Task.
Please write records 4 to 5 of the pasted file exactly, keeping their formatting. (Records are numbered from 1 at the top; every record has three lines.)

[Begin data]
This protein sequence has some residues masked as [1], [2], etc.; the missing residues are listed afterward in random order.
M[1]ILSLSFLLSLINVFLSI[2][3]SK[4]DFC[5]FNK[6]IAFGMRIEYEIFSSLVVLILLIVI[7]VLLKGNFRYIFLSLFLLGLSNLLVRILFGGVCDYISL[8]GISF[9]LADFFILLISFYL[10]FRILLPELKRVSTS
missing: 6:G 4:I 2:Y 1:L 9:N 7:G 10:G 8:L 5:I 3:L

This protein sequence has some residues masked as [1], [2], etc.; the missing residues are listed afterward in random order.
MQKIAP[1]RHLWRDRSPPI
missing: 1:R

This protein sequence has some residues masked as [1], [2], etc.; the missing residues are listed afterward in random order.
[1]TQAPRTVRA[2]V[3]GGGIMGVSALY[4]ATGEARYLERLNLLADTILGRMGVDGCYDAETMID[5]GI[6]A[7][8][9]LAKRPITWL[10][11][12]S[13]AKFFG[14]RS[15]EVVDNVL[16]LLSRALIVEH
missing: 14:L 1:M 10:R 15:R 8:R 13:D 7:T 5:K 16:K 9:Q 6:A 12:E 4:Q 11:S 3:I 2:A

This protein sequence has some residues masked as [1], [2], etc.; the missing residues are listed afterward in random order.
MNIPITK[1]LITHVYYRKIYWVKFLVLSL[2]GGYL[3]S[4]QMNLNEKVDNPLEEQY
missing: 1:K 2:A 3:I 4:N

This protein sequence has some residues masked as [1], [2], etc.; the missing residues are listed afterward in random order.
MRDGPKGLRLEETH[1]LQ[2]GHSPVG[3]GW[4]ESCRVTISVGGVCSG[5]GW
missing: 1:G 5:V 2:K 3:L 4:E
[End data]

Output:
This protein sequence has some residues masked as [1], [2], etc.; the missing residues are listed afterward in random order.
MNIPITK[1]LITHVYYRKIYWVKFLVLSL[2]GGYL[3]S[4]QMNLNEKVDNPLEEQY
missing: 1:K 2:A 3:I 4:N

This protein sequence has some residues masked as [1], [2], etc.; the missing residues are listed afterward in random order.
MRDGPKGLRLEETH[1]LQ[2]GHSPVG[3]GW[4]ESCRVTISVGGVCSG[5]GW
missing: 1:G 5:V 2:K 3:L 4:E